Prevention of Teenage Pregnancy Policy in the UK
This essay will discuss the current policies in place to prevent teenage pregnancy in the United Kingdom. Firstly, it will introduce the key concept of teenage pregnancy and discuss it against the context of the problems it creates. The current teenage pregnancy policy will then be presented and critiqued. Finally, a number of recommendations and conclusion will be drawn.
Definition and Background
According to the World Health Organization (WHO), teenage pregnancy is defined as pregnancy in a woman aged 10 – 19, whilst Unicef (2008) define it as conception occurring in a woman aged 13 – 19 (Unicef, 2008). On the basis of this definition, Unicef calculated that the teenage pregnancy rate in the UK is the highest in Western Europe (Unicef, 2001), and aside from a slight decrease in the birth rate to teenage mothers during the 1970’s it has remained relatively constant since 1969 (DoH, 2003). In 1999, the Labour Government’s Social Exclusion Unit (SEU) presented its report to parliament acknowledging the scope and seriousness of the problem, particularly with reference to damage to the mother’s academic and career progression, and the health of the child.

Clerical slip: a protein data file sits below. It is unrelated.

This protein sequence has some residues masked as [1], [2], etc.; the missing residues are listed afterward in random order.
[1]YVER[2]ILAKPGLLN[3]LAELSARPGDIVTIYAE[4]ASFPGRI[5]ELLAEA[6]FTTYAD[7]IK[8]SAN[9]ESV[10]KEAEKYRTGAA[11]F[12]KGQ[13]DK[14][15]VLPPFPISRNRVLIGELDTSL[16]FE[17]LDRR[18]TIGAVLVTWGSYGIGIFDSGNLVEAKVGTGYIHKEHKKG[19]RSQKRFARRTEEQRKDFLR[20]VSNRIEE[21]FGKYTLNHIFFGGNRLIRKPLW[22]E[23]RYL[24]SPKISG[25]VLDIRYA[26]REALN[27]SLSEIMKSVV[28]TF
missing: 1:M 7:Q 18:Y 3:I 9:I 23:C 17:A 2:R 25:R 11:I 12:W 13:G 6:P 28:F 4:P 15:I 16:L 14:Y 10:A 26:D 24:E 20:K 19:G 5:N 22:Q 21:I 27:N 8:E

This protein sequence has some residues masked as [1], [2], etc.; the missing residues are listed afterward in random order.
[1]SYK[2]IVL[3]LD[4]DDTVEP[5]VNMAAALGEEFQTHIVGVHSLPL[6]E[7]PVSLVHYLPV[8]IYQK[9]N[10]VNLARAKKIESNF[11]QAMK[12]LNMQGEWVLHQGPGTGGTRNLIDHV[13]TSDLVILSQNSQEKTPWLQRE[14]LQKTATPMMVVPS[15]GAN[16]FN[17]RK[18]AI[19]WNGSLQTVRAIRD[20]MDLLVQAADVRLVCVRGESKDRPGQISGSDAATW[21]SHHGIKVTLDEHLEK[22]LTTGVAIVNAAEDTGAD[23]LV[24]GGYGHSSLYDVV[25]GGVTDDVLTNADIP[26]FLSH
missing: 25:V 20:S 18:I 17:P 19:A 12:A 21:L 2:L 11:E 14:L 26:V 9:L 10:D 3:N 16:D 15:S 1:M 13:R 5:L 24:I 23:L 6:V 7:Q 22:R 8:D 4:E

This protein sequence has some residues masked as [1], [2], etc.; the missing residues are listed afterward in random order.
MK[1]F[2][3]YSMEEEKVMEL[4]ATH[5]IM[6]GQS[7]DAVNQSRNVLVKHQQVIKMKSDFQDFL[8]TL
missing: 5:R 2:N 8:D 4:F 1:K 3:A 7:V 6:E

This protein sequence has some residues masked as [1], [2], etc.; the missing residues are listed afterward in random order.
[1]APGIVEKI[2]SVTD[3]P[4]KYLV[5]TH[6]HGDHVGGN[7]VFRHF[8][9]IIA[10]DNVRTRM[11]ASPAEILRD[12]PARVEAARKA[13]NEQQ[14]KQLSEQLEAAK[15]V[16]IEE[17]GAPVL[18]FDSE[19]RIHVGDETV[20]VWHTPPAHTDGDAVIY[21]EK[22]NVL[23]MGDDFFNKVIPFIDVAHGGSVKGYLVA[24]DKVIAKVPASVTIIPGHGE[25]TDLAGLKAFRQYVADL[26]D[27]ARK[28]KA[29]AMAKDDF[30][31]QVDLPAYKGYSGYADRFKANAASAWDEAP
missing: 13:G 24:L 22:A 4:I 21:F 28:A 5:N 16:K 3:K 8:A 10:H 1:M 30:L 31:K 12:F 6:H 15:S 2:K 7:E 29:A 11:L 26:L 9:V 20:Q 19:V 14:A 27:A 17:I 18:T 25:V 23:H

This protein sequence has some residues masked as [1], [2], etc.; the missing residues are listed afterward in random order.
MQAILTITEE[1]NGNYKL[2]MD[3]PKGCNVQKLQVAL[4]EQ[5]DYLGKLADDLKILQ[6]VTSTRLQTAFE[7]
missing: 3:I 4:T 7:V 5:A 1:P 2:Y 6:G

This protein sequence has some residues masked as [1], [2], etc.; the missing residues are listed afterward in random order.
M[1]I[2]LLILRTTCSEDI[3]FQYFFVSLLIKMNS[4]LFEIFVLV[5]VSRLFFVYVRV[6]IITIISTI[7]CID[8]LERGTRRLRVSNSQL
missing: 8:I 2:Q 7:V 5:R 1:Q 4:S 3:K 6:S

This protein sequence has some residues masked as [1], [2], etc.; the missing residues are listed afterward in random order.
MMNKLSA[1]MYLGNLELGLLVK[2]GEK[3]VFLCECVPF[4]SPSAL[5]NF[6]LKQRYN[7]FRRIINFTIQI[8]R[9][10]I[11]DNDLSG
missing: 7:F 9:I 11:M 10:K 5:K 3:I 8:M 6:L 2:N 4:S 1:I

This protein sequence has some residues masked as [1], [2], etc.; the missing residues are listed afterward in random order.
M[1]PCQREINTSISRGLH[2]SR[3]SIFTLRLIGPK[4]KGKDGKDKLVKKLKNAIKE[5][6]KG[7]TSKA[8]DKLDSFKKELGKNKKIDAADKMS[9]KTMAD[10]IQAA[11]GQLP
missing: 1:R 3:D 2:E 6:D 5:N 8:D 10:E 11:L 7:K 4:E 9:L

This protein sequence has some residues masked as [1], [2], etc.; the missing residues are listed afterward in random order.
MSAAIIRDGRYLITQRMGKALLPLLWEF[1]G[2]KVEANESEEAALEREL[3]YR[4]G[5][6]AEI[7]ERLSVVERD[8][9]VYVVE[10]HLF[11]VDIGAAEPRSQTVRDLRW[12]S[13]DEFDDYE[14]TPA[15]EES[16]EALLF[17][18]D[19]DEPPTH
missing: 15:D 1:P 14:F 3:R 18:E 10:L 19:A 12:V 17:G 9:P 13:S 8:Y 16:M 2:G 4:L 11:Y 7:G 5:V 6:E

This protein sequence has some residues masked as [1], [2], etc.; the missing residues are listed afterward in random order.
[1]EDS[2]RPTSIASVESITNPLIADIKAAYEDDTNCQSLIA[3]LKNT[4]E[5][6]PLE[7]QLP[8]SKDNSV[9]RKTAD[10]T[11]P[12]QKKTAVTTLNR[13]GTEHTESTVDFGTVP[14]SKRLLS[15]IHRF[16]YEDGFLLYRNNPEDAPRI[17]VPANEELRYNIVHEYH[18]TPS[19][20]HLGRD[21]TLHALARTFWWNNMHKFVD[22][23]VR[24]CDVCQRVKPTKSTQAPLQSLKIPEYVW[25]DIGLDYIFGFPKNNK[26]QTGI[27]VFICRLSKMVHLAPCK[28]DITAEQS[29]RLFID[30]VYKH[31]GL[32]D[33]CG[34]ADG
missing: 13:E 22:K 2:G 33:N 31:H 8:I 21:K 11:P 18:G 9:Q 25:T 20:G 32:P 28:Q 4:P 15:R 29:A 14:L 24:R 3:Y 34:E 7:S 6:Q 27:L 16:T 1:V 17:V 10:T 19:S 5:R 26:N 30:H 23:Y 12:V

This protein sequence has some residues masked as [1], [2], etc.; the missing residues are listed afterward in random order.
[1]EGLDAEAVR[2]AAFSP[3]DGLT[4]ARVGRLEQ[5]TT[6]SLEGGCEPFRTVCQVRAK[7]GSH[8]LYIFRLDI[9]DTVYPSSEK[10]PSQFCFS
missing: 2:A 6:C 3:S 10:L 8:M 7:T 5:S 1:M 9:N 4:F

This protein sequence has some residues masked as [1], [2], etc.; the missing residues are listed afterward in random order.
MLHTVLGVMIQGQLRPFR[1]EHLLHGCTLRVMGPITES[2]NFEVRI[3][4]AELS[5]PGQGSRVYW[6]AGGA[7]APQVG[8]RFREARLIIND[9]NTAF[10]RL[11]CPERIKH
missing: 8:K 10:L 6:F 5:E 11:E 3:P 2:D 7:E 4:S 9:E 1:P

The National Teenage Pregnancy Strategy
The SEU implored the Government to commit to reducing teenage conceptions by 50% by 2010, and to address the social exclusion of young mothers. To meet the first aim, the SEU championed improved sexual education, both inside and outside school and better access to contraceptives. To achieve the second, it recommended the implementation of multi-agency government programmes designed to provide support in housing, education and training.
To implement the recommendations of the report, the Government set up the Teenage Pregnancy Unit (TPU), which was located in the Department of Health, but required local authorities (LA) to produce their own strategies to reduce teenage conception by 50% by 2010, with an interim target of 15% by 2004. The majority of prevention strategies focused on four key areas; the use of mass media to increase awareness of sexual health, sex and relationship education (SRE) in schools and community settings, easily available services and information on sexual health and better-quality support for young parents to drop social exclusion (DCFS 2009). In 2000, the Department for Children, Schools and Family (DCSF) issued directives to all schools to ensure that SRE in schools aimed to enable young people to make responsible and well-informed choices about their sexual lives and desist from risky behaviours which influence unintended pregnancy (DCSF 2009c). LA gave their strong backing to ensure inclusion of complete SRE programmes into personal and social education lessons in all schools (DfES 2006).